While the weather continues to be unexciting, our team has been very focused on taking forward several strands of work and hoping for a better summer :-) Let's start with one of the main projects the team is "sweating" on this summer.
This week we have officially started our next phase of research work for the FI-Content project but let's first recap what has been achieved in the past month as part of our research on privacy and user data from TV consumption.
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In today's short clip from the archives documentary we look at the strategic question: what is the modern archive for? It's looking at these core fundamental questions, and how they change as we move more and more into a digital environment, that is letting the BBC archive plan a future for its holdings and its services.
Some of the more alert of our viewers may notice a slight error on Bill Thompson's caption- he works in Archive Development, not in fact in Information and Archives. Sorry about that. Only just spotted it, and the editor is on holiday this week.
Twenty-something people based in four locations, several of them often travelling. It can be quite hard pulling these weeknotes together. I'm writing these, on average, somewhere between London and Salford, sometime between Thursday and Friday. This week Yves has bravely travelled from London to Manchester, Manchester to London, London to Brussels and Brussels to Leuven (and back again, I presume). By train. In 3 days. During which he gave a talk at the Europeana plenary. Olivier had a particularly early Wednesday, calling Japan to join a W3C web and broadcasting workshop, his session was appropriately entitled "Discussion with Olivier from the BBC". He's also been prepping for a data journalism workshop. And Chris Newell and Libby were in Zurich for a project kick-off. Chris has started preparations for a trial of an experimental standalone recommender system. This will use the drag and drop interface developed by Libby from the concept that Becky will be presenting at Euro ITV 2012 and our client-side recommender engine.
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In this episode of the video looking at R&D's efforts to support the BBC archive we take a look at the need to not just address the challenges of the past, but to also ensure the future resilience of the archive. As we increasingly move content in the archive off he earlier generations of analogue and discrete digital storage, and into digital mass storage, R&D and colleagues across the BBC are developing strategies to deal with the novel problems that this new approach to storage throws up. In today's film we get to see just how complex this future platform for the archive is proving to be.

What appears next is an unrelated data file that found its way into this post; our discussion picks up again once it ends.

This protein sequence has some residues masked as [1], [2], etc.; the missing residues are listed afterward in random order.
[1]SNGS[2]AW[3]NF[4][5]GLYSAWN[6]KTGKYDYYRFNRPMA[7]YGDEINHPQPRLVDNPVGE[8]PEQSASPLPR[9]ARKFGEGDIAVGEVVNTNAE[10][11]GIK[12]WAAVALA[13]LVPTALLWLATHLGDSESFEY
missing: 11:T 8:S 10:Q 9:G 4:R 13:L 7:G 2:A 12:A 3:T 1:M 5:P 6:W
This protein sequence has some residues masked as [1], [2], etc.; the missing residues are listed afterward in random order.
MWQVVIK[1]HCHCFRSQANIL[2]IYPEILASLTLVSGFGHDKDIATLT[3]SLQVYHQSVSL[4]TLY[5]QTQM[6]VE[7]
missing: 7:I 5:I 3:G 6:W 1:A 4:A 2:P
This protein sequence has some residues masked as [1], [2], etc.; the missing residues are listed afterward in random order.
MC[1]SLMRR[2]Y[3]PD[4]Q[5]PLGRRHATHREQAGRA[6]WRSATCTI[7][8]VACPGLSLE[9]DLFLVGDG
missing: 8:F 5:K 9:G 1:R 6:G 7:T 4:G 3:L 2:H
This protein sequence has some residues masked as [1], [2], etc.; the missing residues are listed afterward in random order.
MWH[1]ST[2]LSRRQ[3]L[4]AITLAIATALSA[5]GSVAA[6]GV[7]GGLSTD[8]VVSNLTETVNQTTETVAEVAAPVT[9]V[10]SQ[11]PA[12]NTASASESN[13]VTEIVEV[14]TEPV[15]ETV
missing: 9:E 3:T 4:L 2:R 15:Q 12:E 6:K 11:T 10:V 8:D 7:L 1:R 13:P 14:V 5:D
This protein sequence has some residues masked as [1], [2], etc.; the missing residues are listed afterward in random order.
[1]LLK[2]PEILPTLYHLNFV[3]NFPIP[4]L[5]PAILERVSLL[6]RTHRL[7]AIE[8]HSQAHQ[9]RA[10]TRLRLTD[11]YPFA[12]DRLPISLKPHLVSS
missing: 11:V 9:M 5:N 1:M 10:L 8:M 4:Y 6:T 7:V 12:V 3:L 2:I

BBC R&D registered the domain name bbc.co.uk in October 1991, almost 21 years ago. It wasn’t until December 1997 that anything we would nowadays recognise as BBC Online became available from that url. It’s a core part of BBC R&D’s role within the corporation to be thinking five to ten years ahead, to be anticipating the changes in the technological landscape, and to ensure the BBC remains at the forefront of those changes.
The online landscape is set to evolve again over the next couple of years, as ICANN – the organisation that assigns and manages global top level domain names – expands the web’s suite of suffixes far beyond the traditional .com or .org. The release of domain names such as .london or .music has the potential to change the way people navigate and engage with the web.
Today ICANN reveals which brands and companies have applied for their own top level domain names. The BBC has applied for the global top level domain .bbc, and I’d like to explain our thinking behind this application.
It’s R&D’s job to consider the future impact of this increase in web addresses for online audiences. Just as we were in 1991, today we are right at the start of this process. There are three key reasons why we decided to apply for .bbc.
- Investing in the technological future of the BBC – important for us to remain at forefront of internet engineering developments, to better serve our audiences in a changing online landscape.
- Protecting and maintaining the BBC brand – as online landscape evolves, this is an important extension of the BBC’s brand protection policies.
- Potentially enhancing our relationship with online audiences – in the future the use of .bbc domains might ensure content is even easier to access and navigate for our audiences, clearly identified as coming from the BBC, or more secure and scalable.
There are clear potential benefits to a .bbc domain, both for audiences’ enjoyment of our content, and in making BBC Online fit for the future. We’re not alone in this thinking: we know Google has applied for .google and .youtube, and anticipate many more big organisations will be among those revealed this afternoon.